Re: The Origin of the Sea Peoples



On Jul 26, 7:15 am, Jack Linthicum <jacklinthi...@xxxxxxxxxxxxx>
wrote:
On Jul 25, 7:34 pm, Samra <minoanatlan...@xxxxxxxxx> wrote:





On Jul 25, 6:58 pm, Jack Linthicum <jacklinthi...@xxxxxxxxxxxxx>
wrote:

On Jul 25, 6:47 pm, Samra <minoanatlan...@xxxxxxxxx> wrote:

On Jul 25, 4:24 am, "asteropaeus via HistoryKB.com" <u36063@uwe>
wrote:

I tried to calculate speeds ones like you just did. I used 4 km per hour as a
reference, and calculated the length of several coasthopping route. I came up
with times of travelling that were very accurate.......They were allmost
exactly fitting with some reports in the classical era............The ones
that mentioned this travelling times just because they were exceptionally
short due to great weather-conditions!
The rigging of Minoan ships was much less sofisticated as the rigging in
Classical times.....

But..you got me wrong if you think that I do not believe Minoans could make
that trip. That is not what I meant when I said "the problem are the
distances". With that I meant that your theory is somewhat problematic in
economical terms.

You are most probably right, they did not fade away. I was not clear. I meant:
Cretian dominance over traderoutes faded away. (I was a bit tired i suppose)
And with that I was trying to stress that it was a continuous prosses, not an
abrubt one.

Asteropaeus

Samra wrote:
On Jul 24, 8:11 pm, "asteropaeus via HistoryKB.com" <u36063@uwe>
wrote:
I personally think you are wrong, but I think your logic is essencially not
wrong, though.
[quoted text clipped - 59 lines]

- Show quoted text -

I well understand why you believe that I am wrong in this and I may
well be. But, when I was about 14 or 15 years old I spent a summer as
a boy scout where about ten of us manned the oars of a large open
wooden boat (a surplus rescue boat from an oceanliner) with a single
square sail. Everyday we had, at least, one assignment and that was to
get to our next location to camp and spend the night (a small deserted
island or site on the mainland). This was the Chesapeake Bay on the
east coast of the US. In the beginning we were slow and didn't know
how to use the sail effectively as a team, but it wasn't long before
we, as a group of young teenagers, mastered the use of the oars and
sail in some very rough and windy conditions. In time we could row the
oars at a steady pace all day long if we needed to with no problem at
all. If we had other people on board (there was plenty of available
space) to let us eat and sleep and take over the working of the oars
and sail that boat could have gone on around the clock for days at a
time until our supplies ran out. No matter how bad things were we
always managed to get from point A to point B without wrecking the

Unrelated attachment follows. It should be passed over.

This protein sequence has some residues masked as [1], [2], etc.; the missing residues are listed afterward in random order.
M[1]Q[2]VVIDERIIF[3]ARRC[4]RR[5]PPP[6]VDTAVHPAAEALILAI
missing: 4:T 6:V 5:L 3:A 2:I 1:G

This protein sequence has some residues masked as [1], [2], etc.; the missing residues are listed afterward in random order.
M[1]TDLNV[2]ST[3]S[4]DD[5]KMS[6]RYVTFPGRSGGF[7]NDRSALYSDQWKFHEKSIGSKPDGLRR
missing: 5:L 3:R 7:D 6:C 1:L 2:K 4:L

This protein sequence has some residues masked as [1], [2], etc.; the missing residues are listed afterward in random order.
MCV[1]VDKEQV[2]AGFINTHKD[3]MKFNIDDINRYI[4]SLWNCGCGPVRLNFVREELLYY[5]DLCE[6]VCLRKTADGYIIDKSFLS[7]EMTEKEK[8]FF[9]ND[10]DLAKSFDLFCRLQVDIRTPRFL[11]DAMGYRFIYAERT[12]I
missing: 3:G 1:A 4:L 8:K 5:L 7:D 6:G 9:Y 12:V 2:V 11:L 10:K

boat. I can only imagine our motivation if the reward of our sailing
assignment of going from point A to Point B was a shipment of gold or
silver.

This is a quote from my article "The Early Minoan Colonization of
Spain":

"Great distances can be traveled by rowing ships primarily powered by
human muscle using a sail as a secondary source of energy if their
average speed is sustained over time. If you assume that such a ship
could maintain an average velocity of eight kilometers per hour, which
is a brisk walking pace for most humans, and maintain it constantly
around the clock by rotating the work at the oars in shifts among the
available men on board, the ship would travel 192 kilometers in 24
hours. The rowing distance between Kommos, Crete and the southeastern
coast of Spain is approximately 2,400 kilometers. This distance would
be traveled in 12.5 days using these parameters. The manpower
requirements of such a ship would be, at least, double the number of
oars to be worked. A ship with 40 oars would probably need to be
manned by something like 100 rowers to maintain a good constant rowing
pace."

With this in mind I don't think in terms of local trade routes. I
think that a bold captain and strong crew of one of those large
cypress ships could have gone anywhere they liked just as many sailing
ships in the Mediterranean Sea do every year in our times. The Minoan
ships were very similar to the much later Viking ships and we now know
how far they went over the oceans.

The Minoans collapsed in the Aegean because of the Theran volcanic
eruption and soon after the war with the Mycenaeans. There was no
fading away. They lived on elsewhere throughout the Mediterranean
including the Aegean islands. The Minoans in Spain maintained
themselves under the control of the Mycenaeans for a time and then had